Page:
The Cowra Breast Cancer Support Group has been given a boost thanks to a donation from the Canowindra Golf Club.
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The golf club presented the group with a cheque for $2445 last Saturday morning.
Golfer Annette Thomas said the funds had been raised over the last two years through the club's Pink Day.
"It's a community thing, a day where teams of three play an Ambrose and we all dress up in pink," she said.
"People donate prizes so we can have some raffles and the money from those and to play goes towards it.
"So we had the money in the safe from last year's event and we had the money from the event this year."
Ms Thomas said the golf club had a number of members who had been affected by breast cancer and wanted the funds to stay local.
She said Cowra's Helen Moriarty was a long time supporter of the Pink Day and had suggested the support group.
"She (Helen Moriarty) always comes over and supports the day and that's how we got onto giving the donation to Cowra, through her," she said.
"In our lives, somewhere along the line, we've all had someone we know with breast cancer.
"We have a few ladies at golf who have had breast cancer or we've lost through breast cancer so this is a way we'd like to support the cause.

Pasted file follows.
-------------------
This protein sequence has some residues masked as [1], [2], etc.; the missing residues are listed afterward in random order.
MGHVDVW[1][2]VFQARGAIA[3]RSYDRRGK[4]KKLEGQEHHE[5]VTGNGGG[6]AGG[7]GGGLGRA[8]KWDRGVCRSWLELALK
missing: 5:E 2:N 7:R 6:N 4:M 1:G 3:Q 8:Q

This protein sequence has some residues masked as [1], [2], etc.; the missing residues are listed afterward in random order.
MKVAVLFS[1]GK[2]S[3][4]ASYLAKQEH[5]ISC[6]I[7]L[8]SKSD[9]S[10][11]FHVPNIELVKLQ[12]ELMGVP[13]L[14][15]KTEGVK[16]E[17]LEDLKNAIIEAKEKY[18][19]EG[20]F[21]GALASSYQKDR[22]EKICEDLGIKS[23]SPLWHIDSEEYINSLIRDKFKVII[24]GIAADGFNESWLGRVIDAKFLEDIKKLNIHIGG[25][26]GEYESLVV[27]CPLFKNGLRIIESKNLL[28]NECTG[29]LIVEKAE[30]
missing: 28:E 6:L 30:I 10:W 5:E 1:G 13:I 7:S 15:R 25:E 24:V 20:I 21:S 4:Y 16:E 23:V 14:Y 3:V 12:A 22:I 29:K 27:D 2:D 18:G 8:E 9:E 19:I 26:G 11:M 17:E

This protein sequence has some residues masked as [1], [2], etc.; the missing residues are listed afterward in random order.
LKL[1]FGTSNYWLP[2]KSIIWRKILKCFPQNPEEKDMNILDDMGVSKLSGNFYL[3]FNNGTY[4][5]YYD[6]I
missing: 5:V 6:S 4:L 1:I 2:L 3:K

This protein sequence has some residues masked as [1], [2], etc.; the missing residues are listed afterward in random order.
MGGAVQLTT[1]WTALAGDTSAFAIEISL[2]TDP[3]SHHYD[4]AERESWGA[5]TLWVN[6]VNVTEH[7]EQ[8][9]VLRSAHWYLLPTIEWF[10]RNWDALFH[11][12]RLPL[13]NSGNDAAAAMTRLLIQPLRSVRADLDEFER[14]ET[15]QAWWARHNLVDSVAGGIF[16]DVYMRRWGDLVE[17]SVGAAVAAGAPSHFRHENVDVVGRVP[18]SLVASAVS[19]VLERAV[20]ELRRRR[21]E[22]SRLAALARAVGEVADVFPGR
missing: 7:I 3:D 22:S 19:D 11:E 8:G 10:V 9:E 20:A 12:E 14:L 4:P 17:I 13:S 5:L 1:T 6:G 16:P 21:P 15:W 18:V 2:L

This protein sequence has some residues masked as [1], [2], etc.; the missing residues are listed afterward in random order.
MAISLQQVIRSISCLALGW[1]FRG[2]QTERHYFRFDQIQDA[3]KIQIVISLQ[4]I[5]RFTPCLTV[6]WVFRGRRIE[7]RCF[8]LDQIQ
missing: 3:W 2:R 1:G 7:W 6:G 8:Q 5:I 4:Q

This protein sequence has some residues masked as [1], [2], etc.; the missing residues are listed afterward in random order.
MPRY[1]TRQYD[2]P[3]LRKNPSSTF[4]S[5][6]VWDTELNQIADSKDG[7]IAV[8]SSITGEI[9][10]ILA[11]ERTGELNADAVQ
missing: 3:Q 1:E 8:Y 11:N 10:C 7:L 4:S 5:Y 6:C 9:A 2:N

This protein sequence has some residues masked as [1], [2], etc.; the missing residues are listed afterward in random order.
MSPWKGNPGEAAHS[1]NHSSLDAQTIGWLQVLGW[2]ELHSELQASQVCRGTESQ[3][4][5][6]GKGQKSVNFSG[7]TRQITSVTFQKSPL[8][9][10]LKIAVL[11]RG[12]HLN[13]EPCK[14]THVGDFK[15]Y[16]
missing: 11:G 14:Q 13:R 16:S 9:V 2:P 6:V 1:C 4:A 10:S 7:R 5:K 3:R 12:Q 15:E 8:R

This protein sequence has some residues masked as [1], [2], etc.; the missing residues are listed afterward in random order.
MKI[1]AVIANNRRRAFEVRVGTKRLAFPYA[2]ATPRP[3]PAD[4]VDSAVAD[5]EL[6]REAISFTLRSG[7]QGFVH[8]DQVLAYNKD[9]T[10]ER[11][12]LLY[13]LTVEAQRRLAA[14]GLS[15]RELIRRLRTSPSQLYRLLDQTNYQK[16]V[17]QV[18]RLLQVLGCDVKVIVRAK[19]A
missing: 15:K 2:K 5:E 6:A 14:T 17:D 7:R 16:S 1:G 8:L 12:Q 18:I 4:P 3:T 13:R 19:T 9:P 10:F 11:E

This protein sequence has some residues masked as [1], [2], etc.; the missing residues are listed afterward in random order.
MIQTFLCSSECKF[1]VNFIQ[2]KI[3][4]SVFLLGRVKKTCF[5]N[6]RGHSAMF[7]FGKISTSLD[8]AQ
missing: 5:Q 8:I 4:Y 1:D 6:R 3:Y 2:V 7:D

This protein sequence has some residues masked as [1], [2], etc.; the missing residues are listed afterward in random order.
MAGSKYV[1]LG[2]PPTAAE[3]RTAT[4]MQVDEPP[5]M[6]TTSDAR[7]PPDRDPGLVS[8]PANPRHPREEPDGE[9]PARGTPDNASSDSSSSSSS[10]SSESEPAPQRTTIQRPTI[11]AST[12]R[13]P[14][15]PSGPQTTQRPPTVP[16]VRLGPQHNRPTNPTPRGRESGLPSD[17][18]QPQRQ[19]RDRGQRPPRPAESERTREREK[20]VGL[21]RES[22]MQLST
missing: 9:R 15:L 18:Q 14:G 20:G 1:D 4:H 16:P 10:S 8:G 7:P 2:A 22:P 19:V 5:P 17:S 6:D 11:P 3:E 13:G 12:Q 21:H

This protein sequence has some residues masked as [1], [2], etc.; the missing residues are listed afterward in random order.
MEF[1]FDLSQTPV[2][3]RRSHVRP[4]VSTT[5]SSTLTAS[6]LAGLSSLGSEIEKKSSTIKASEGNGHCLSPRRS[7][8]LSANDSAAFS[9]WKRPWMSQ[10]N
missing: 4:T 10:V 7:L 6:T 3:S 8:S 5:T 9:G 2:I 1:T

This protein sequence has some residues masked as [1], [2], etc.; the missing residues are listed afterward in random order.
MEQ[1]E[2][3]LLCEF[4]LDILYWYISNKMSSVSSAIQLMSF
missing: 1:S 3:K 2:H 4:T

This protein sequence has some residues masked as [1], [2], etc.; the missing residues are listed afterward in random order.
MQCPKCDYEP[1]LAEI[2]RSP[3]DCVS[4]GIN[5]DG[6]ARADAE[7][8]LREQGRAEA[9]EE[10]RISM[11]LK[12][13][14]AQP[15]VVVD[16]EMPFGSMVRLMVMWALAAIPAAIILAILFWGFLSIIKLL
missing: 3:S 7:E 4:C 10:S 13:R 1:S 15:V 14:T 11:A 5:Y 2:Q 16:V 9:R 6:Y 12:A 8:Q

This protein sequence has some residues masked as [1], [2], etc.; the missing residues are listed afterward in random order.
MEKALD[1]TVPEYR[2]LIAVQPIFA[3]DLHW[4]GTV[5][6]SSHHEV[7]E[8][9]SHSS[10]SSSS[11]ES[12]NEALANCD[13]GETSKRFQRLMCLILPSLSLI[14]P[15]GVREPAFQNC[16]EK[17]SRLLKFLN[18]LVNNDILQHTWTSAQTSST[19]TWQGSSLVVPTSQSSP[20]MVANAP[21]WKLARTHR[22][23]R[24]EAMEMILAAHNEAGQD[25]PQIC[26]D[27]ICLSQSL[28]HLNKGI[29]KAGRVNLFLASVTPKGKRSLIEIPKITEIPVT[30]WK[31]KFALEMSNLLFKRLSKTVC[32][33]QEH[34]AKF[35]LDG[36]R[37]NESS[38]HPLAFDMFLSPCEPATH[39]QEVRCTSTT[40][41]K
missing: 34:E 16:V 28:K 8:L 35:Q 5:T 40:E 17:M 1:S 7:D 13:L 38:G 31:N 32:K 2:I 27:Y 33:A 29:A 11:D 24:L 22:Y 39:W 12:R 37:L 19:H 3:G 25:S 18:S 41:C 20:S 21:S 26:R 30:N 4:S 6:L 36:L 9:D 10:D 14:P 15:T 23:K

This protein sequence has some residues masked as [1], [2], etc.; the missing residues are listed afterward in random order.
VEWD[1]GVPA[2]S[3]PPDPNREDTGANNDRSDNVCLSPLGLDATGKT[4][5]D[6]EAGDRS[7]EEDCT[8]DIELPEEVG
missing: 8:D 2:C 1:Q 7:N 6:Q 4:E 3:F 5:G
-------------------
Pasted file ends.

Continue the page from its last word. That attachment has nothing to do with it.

"We felt that as a small community and small club that we need to support local groups."
Ms Thomas said the club was very appreciative of the work the group does and was looking forward to supporting them in the future.
She also thanked local supporters in town who have donated prizes to the day's raffles.
Jenny Friend from the Cowra Breast Cancer Support Group said they were extremely grateful for the donation.
"It's really generous, I didn't expect that amount of money, it was a lovely surprise," she said.
"We don't have a specific plan for the funds because we only found out about it recently.
"But it all goes to breast cancer awareness and it all stays local, it helps to keep us going."
Ms Friend said they were happy to receive support from Canowindra and hoped to return the favour in the future.
"Our group is for the area, Canowindra may not be in our council area but we don't care," she said.
"We're a social thing rather than clinical and we are there to say, 'hey you're not alone'.
"That's one of the really important things that I and our other members have found, is that you can feel so alone when you're first diagnosed with breast cancer or any cancer.
"So we keep it on the social level but we do have plans on letting people know how to check their breasts, who to go to if they're not sure and put the word out there."
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